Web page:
Computed tomography (CT) is a diagnostic procedure that uses specialized X-ray equipment to create cross-sectional pictures of the body. The CT computer displays these pictures as detailed images of organs, bones, and other tissues. This procedure is also called CT scanning, computerized tomography, or computerized axial tomography (CAT).
We have seven CT scanners in operation at University of Utah Health, including two cutting-edge clinical and research scanners, the Siemens Somatom Force and the Siemens Multitom Rax (see below).
Siemens Somatom Force
In December 2017, University of Utah Hospital installed the next generation of CT technology that allows for lower doses of radiation exposure and even quicker exam times. The Siemens Somatom Force is a dual-source CT scanner, meaning it has two radiation tubes and detectors that rotate around the patient. They are completely new X-ray tubes with high current, low voltage, a larger detector, and faster speed of rotation. What's more, the system uses great advances to the software that interprets the data.
These improvements mean that patients who have a concern for radiation dose or are unable to hold their breath for a long time - like children or those with lung and heart conditions - can now receive important diagnostic CT scans without as much risk and with good image quality from a much shorter scan time.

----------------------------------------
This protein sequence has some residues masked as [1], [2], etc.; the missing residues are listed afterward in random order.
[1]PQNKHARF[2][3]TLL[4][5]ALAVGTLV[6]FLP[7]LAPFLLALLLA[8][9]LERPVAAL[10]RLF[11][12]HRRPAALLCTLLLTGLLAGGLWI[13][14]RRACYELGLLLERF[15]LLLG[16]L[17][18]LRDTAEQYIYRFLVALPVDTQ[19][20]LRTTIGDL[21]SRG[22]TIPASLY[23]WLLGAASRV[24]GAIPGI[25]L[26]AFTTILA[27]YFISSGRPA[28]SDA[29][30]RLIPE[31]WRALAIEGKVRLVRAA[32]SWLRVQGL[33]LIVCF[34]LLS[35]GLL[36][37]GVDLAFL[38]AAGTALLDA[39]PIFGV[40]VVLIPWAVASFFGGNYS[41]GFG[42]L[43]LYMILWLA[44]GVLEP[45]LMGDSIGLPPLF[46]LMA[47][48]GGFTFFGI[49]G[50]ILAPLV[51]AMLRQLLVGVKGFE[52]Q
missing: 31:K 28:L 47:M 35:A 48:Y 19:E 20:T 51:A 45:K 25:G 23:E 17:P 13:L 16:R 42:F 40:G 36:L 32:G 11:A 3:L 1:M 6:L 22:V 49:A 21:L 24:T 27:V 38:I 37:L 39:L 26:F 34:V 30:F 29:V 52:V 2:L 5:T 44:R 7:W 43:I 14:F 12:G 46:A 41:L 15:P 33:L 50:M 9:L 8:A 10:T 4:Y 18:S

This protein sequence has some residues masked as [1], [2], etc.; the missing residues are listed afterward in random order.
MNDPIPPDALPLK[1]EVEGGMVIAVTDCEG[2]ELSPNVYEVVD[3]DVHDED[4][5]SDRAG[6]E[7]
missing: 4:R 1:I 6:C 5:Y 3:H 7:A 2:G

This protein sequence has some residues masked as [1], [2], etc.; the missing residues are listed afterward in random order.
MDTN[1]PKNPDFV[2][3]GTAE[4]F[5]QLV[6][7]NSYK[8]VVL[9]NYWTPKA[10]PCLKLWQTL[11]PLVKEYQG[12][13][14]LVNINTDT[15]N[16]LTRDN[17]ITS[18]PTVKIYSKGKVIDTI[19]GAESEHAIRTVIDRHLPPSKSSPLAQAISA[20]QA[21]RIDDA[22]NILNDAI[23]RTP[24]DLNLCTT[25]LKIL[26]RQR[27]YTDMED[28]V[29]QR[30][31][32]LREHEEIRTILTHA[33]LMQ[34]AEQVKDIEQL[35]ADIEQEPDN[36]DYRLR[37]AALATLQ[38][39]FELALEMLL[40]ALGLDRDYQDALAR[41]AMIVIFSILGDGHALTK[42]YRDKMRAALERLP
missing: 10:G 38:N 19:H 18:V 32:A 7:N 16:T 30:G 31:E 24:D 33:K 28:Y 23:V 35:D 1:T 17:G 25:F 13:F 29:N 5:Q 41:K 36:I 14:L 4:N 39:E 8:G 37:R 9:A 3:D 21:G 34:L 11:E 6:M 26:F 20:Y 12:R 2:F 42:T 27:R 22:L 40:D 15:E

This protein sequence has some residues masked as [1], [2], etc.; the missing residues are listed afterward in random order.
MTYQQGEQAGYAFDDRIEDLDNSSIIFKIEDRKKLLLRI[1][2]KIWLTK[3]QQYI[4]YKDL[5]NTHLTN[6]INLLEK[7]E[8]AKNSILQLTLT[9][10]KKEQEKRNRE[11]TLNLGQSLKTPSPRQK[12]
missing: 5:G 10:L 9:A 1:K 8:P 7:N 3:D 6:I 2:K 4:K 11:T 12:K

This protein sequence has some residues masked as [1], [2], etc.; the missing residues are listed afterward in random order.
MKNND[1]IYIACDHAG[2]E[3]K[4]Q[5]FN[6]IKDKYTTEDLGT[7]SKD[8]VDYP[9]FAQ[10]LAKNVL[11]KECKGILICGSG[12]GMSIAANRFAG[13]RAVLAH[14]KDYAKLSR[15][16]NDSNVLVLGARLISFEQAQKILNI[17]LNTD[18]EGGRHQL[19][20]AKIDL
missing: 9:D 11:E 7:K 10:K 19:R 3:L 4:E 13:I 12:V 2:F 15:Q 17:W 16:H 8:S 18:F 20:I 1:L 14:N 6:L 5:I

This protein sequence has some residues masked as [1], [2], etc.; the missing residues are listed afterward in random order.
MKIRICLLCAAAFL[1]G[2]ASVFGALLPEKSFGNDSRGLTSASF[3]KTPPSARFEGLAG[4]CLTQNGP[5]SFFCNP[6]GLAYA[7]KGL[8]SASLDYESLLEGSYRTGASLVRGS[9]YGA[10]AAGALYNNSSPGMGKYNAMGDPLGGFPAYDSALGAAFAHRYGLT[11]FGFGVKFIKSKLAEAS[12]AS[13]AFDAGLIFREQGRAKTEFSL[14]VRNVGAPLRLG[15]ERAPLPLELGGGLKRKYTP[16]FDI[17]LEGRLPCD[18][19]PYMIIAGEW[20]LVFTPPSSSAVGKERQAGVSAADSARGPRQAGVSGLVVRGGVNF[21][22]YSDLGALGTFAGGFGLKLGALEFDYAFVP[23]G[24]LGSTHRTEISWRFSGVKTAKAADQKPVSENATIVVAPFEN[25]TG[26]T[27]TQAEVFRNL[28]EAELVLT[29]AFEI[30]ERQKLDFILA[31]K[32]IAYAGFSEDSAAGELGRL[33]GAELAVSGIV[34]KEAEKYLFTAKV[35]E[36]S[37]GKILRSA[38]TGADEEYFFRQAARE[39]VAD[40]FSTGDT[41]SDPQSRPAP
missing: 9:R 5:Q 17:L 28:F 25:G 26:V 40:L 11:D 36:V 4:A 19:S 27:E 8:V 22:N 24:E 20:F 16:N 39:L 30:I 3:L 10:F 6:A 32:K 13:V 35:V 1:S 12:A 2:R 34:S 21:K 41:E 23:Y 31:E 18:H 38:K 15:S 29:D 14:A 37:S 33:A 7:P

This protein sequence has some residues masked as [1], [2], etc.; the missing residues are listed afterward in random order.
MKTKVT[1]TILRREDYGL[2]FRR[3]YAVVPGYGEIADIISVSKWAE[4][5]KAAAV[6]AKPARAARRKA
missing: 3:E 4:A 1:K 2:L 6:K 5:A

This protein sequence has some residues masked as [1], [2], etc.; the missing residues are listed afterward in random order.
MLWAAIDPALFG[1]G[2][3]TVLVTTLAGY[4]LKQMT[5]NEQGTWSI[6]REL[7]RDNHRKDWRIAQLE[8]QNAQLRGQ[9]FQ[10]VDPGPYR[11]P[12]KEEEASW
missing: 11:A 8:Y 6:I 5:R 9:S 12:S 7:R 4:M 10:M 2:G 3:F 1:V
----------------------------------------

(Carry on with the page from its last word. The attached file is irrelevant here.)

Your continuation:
Siemens Multitom Rax
In 2016, University of Utah Hospital installed the world's first Twin Robotic X-ray system, which can perform exams from emergency medicine to pain management and orthopedics, and from conventional 2D radiography to fluoroscopy exams and angiography applications.
The unique open design of the Multitom Rax Twin Robotic X-ray system features a height-adjustable patient table and two independent, ceiling-mounted robotic arms for the X-ray tube head and the flat-panel detector. This allows almost unlimited positioning freedom anywhere in the room. Both robotic arms can be moved into position automatically or manually with servo motor support to make fine adjustments. While one robotic arm moves the X-ray tube, the other arm carries the 17” x 17” flat panel detector, which can acquire static, dynamic, and Real 3D sequences.
The Multitom Rax Twin Robotic X-ray system enables, for the first time, the acquisition of 3D images under the patient’s natural weight-bearing condition – whether the patient is seated, lying down, or standing. Images acquired in the natural standing position are essential because the knees, pelvis and spinal column appear differently when the patient’s body weight is applied compared to when the patient is lying down.
MicroCT scanners are used in biological and other basic research to investigate the anatomy of, among other things, experimental animals. Using non-invasive imaging techniques to analyse the response of experimental animals has enormous advantages to the investigator and, most of all, to the animal. For example, measurements of tissue development can be made without sacrificing the subject and without pain. Repeated measurements may thus be made over time in the same animal, providing more accurate information and requiring fewer animals.